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Marina Rodriguez Garcia, a university teacher from Puebla, Mexico, is teaching Spanich classes for a year in Dallas.
December 30, 2013
DALLAS — Marina Rodriguez Garcia's first day teaching classes at Dallas High School didn't go exactly as planned.
Rodriguez Garcia, an exchange teacher from Mexico, had a lesson plan for her first Spanish classes, but her students had something else in mind.
They wanted to know all about her.
After being bombarded with questions, Rodriguez Garcia abandoned the plan and led the class on a cultural exchange.
"They were asking and asking and asking, so it was very different from the plan I had at the beginning," Rodriguez Garcia said in a recent interview. "They all wanted to know everything about me, and it still happens. I frequently have to stop what I am doing and say, 'OK, let's do it. Let's share culture.'"
Rather than a distraction, Rodriguez Garcia considers questions from students a compliment — and an opportunity for the students to teach the teacher instead of the other way around.
"That is the main objective of this," she said. "I'm not here only to teach. I'm not here to replace somebody. I'm here to share."
Rodriguez Garcia is one part of an exchange between Puebla, Mexico, and Dallas sponsored by the Fulbright Teacher Exchange program. Dallas Spanish teacher Kurt Woolner is teaching her university classes at Benemerita Universidad Autonoma de Puebla.
Both teachers were joined by their families on the year-long exchange, in which only 28 teachers were able to participate this year.
Rodriguez Garcia's husband, Alvaro Salgado, daughter, Fernanda Salgado, and son, Aldo Salgado, have made Dallas their temporary home, living, working and attending school here. The family was made to feel welcome immediately.
"We thought that we were going to arrive and work and that is it," she said. "It was not like that. The community has been amazing to us.
"We feel very blessed to be here," Rodriguez Garcia added. "I feel very blessed to be here with the students because just a few teachers have this opportunity."
The staff at Dallas High feels equally privileged to have Rodriguez Garcia in the classroom, as well as in weekly professional development meetings.
Marina Rodriguez Garcia helps students in her third-period class write post cards in Spanish. She says she is adjusting to teaching high school-age students.
Assistant Principal Brian Green said both teachers and students benefit from the fluency and cultural perspective Rodriguez Garcia brings as a native Spanish speaker.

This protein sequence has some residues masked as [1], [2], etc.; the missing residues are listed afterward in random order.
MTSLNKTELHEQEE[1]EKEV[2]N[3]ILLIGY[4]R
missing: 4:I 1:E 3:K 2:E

"It's different than hearing someone speak who has learned Spanish as a second language," he said. "They hear the accent, the fluidity of the language."
The experience hasn't been without its challenges, however.
Rodriguez Garcia has had to adapt to teaching students younger than those she teaches at home and the more informal environment in classrooms in the United States. Students are more outspoken here, and she still is trying to adjust to that.
"I think she has done a really good job with that," Green said.
In fact, Rodriguez Garcia said she's found she enjoys working with the high school students.
"I enjoy it very, very much. I like being with young people," she said, than added with a laugh: "I feel younger when I am with young people."
There also have been a few practical challenges. Cook-ing, shopping and household chores — for example, clothes dryers aren't needed where she is from in Mexico — are a much different experience in Dallas than they are in Puebla.
Then, there's the climate — especially during December's cold snap and snow storm.
"Weather, oh my god, weather," Rodriguez Garcia said. "It is very, very cold."
When frustrating situations do arise, Rodriguez Garcia has chosen to embrace them.
"It has been a whole cultural experience," she said. "It has not been easy, but that is what makes it good. If it is not difficult, what is the challenge?"
Her goals before arriving were to improve her English and gain a better understanding of the culture behind the language, both of which she's doing with each passing day.
"There is no language without culture," Rodriguez Garcia said.
She's also learned something unexpected from her Dallas experience.
"I have learned my culture is beautiful and that many of the students are interested in knowing about my culture," she said. "I learned that many people here love my language, and that was a nice surprise."
Who: Marina Rodriguez Garcia.
How many years teaching: 16.
Why teaching: She wanted to be a communicator and found that teachers have to be effective communicators. "You communicate every day," she said. "You have to be aware of the reaction of the audience and change your strategy if it is not working."
Family: Husband, Alvaro Salgado; son, Aldo Salgado; and daughter, Fernanda Salgado. They have joined her on the exchange.
Where she lives in Mexico: Puebla.
Where she teaches in Mexico: Facultad de Lenguas in the Benemérita Universidad Autónoma de Puebla.